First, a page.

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GT Alert

A Divided FCC Sets New Rules for Local Telecom Competition

March 2003
By Mitchell F. Brecher, Greenberg Traurig, Washington, D.C. Office

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On February 20, 2003, following months of contentious lobbying and eleventh hour dealmaking among the Commissioners, a bitterly divided Federal Communications Commission voted on new rules to govern the manner in which competing telecommunications companies may utilize the networks of the incumbent local exchange telephone companies (primarily the Bell Companies – BellSouth, SBC, Qwest, and Verizon) to offer their own services. The FCC also eliminated most of the requirements governing access by competitors to telephone company broadband networks. As of the date of this Client Alert, the FCC has not yet issued the text of its decision (expected to exceed 400 pages). Thus, the information contained in this Client Alert is based upon the FCC’s news release and accompanying summary, as well as the statements issued by individual FCC Commissioners.

What the FCC Has Done

Mitchell F. Brecher
"The FCC has chosen not to eliminate the right of competing providers to purchase at government-established prices packages or platforms of network elements of the incumbent telephone companies."

The FCC has chosen not to eliminate the right of competing providers (usually referred to as Competitive Local Exchange Carriers or "CLECs") to purchase at government-established prices packages or platforms of network elements of the incumbent telephone companies (referred to as Incumbent Local Exchange Carriers or "ILECs"). Instead, the FCC has left to the state utility commissions the determinations of whether those network elements are necessary to provide service and whether the unavailability of those network elements will impair the CLECs’ ability to offer the services they wish to provide. This aspect of the FCC decision is generally perceived to be a "win" for the CLECs who lobbied for continuation of the right to utilize the assembled elements of the ILECs’ networks. However, as will be discussed below, this "victory" may be illusory as it most certainly will be appealed to the courts of appeal (and perhaps ultimately to the Supreme Court) and will result in several additional years of market uncertainty, something that the financially struggling telecommunications sector does not need.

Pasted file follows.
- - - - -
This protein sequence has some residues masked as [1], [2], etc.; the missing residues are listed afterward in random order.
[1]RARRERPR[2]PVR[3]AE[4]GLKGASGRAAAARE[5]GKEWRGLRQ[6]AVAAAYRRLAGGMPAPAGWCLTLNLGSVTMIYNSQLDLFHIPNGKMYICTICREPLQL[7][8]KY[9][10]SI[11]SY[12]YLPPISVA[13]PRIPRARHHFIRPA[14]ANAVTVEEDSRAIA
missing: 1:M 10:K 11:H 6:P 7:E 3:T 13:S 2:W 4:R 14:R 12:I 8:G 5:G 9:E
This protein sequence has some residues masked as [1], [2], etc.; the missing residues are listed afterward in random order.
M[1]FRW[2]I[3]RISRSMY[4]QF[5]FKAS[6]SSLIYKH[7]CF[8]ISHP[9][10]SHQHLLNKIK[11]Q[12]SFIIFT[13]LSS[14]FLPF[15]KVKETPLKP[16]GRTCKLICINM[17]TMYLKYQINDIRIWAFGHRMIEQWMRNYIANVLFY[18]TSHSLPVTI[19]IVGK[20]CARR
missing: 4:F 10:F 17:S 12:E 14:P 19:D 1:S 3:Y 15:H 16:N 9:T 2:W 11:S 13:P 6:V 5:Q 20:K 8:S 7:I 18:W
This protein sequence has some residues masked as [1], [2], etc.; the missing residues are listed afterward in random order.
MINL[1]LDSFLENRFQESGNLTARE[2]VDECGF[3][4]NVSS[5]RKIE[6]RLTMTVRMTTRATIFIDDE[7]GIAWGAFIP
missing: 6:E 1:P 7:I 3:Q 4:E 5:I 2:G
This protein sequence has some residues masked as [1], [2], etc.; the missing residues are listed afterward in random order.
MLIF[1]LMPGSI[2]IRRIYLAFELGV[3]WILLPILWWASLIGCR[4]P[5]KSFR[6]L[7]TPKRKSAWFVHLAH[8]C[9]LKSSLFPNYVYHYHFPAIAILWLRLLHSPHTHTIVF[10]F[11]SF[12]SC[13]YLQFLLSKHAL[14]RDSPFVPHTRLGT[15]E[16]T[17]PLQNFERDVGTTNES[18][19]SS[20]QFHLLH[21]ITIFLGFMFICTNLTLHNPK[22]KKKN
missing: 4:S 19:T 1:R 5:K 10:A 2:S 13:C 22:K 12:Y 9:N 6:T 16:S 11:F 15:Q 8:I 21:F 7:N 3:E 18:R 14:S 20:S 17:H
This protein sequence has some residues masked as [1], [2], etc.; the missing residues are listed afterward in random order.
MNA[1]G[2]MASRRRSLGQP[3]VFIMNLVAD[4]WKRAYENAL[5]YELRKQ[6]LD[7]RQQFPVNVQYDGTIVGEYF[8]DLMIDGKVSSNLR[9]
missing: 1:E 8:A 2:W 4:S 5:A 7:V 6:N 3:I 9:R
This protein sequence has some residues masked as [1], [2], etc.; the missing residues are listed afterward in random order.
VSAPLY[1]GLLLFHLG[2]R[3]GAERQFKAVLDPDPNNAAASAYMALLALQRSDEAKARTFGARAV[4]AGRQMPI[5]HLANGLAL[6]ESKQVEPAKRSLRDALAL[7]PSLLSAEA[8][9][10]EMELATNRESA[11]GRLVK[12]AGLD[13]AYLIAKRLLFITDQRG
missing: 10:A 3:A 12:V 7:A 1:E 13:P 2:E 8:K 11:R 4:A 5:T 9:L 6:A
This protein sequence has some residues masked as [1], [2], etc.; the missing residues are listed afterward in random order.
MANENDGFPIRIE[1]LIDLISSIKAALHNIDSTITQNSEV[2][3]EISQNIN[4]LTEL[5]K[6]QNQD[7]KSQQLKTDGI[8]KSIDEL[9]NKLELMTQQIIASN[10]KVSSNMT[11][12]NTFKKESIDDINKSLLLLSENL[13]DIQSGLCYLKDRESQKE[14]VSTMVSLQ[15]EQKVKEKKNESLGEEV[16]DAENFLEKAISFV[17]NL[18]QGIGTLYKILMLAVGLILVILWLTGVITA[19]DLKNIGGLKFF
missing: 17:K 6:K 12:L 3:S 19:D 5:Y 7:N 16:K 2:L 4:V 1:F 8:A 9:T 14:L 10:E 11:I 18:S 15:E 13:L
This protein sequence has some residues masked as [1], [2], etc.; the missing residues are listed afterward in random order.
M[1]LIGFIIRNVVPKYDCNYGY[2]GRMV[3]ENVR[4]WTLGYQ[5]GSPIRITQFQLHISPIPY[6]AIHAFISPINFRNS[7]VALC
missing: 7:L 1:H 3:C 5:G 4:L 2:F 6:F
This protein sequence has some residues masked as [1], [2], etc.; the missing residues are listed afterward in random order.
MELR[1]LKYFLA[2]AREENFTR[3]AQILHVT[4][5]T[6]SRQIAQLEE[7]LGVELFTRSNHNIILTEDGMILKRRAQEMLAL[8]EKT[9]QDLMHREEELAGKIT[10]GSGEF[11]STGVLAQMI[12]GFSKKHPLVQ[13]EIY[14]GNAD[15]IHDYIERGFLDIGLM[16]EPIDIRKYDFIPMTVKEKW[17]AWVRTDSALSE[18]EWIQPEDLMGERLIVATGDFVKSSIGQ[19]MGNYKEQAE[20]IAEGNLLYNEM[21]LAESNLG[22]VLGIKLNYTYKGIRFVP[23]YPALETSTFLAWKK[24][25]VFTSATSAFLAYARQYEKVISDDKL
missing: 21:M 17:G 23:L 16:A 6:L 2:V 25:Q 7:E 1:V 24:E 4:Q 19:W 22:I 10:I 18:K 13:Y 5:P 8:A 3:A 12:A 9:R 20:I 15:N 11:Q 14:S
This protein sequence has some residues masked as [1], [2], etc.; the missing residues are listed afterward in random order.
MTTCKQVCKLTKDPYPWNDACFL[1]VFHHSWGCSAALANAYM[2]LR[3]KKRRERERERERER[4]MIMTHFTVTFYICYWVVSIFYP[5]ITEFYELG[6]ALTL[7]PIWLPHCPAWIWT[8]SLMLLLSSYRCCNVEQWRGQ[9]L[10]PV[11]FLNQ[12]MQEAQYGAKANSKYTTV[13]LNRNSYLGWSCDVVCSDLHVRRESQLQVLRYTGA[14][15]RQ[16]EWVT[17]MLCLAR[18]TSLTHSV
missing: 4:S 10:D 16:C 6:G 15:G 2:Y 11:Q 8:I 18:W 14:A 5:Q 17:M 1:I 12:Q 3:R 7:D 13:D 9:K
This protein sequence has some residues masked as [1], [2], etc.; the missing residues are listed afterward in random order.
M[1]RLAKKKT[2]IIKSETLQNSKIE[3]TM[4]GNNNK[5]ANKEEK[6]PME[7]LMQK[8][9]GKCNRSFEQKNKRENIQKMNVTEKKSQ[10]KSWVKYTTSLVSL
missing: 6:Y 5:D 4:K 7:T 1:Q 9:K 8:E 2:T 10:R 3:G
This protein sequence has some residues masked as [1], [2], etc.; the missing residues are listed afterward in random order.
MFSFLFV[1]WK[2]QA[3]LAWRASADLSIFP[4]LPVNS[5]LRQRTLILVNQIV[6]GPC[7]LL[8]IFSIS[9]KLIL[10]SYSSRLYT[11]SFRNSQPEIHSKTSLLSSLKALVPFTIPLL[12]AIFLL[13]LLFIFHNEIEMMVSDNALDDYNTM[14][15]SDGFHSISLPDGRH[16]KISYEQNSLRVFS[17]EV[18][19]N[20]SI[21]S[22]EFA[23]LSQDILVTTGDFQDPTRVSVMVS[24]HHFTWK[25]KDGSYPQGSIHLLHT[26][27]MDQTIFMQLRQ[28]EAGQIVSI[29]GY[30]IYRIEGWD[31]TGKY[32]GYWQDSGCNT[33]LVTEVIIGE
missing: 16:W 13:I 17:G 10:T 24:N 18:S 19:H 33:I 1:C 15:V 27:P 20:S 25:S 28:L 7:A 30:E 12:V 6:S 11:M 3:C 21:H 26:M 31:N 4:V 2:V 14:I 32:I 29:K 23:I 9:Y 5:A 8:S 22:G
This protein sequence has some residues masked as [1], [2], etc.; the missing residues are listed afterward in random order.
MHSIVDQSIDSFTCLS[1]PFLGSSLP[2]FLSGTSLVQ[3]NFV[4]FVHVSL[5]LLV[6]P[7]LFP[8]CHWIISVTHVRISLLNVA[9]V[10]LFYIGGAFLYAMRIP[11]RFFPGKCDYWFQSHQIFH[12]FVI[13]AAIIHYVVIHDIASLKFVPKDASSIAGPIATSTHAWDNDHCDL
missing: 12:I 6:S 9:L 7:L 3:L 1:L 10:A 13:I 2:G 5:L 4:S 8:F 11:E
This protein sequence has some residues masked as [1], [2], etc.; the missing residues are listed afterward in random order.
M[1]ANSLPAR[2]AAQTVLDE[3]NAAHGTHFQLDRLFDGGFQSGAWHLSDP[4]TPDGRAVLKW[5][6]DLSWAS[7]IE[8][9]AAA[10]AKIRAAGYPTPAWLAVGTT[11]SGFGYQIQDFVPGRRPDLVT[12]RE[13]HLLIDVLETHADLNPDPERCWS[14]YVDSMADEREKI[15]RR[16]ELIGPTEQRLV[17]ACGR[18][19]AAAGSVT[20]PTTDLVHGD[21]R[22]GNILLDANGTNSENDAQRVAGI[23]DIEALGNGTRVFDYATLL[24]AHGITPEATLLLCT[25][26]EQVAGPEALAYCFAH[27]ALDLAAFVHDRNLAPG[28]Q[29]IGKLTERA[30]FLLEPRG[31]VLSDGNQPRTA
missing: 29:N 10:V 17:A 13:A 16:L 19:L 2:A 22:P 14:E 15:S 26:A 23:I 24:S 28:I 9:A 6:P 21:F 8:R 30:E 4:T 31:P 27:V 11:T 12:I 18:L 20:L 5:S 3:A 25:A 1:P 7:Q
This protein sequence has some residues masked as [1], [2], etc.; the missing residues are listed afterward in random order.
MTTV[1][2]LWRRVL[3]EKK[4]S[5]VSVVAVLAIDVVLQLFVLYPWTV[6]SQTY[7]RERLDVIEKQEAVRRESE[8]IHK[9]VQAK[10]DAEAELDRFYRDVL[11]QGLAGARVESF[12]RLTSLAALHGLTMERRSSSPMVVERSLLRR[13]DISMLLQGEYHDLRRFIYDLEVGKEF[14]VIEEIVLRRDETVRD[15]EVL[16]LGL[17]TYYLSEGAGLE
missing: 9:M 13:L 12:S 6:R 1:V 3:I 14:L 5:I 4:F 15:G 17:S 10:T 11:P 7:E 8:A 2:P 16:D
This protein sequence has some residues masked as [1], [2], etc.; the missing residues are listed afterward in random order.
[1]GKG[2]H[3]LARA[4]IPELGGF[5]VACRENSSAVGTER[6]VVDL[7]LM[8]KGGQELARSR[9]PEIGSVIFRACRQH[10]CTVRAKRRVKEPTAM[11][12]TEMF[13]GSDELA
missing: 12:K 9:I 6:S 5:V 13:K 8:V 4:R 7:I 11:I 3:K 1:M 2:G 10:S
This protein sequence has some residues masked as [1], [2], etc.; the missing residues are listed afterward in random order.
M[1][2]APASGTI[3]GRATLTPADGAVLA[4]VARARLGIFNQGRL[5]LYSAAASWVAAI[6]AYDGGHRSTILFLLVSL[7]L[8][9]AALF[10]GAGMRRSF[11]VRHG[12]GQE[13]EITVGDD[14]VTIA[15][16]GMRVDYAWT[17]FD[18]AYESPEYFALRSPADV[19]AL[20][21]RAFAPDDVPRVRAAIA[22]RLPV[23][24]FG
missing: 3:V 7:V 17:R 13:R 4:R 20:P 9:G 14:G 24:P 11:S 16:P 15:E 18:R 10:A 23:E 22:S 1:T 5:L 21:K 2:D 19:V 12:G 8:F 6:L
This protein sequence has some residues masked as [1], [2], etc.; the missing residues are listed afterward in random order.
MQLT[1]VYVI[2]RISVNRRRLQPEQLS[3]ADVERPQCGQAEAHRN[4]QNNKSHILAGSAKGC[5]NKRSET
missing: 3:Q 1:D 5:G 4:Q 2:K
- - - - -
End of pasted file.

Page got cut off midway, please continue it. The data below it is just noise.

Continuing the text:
The FCC has largely relieved ILECs of any obligation to make available to their competitors on an unbundled basis access to their broadband networks. This aspect of the decision is considered to be a "win" for the ILECs since they will be able to deploy new broadband network facilities (necessary to provide high speed services, including Internet access "services," throughout their operating territories, including to residential customers, without being obligated to make those broadband networks available to their competitors.

The FCC also eliminated Line Sharing. Line Sharing refers to the use of the high frequency portion of the local loop (the line which connects a customer premises with a telephone company central office) by CLECs. Line Sharing makes it possible for CLECs to provide high speed data service using ILEC facilities without having to purchase the entire local loop, including that part of the local loop used to provide voice telephone services. Data CLECs, including, for example, Covad Communications, have built their businesses around using Line Sharing to provide their services.

Background of the Controversy

Under the Telecommunications Act of 1996, competition in the provision of all telecommunications services is the national policy, as is deregulation of such services when competition makes continued regulation unnecessary. The 1996 Act contemplates three alternative means for providing local telecom services in competition with the incumbent LECs (such as the Bell Operating Companies and other franchised telephone companies). The three means for providing competing local telecom service are:

  1. Facilities-based – Companies may construct their own telecommunications networks and interconnect those networks with those of the ILECs so that each company’s customers may communicate with each other;
  2. Resale – CLECs may purchase from ILECs at wholesale prices any telecommunications services that the ILECs make available to consumers on a retail basis. CLECs may then resell those services to consumers at retail prices; and
  3. Unbundled Network Elements – CLECs may purchase from ILECs on an unbundled basis individual elements of the ILECs’ networks which the CLECs may use to develop their own services.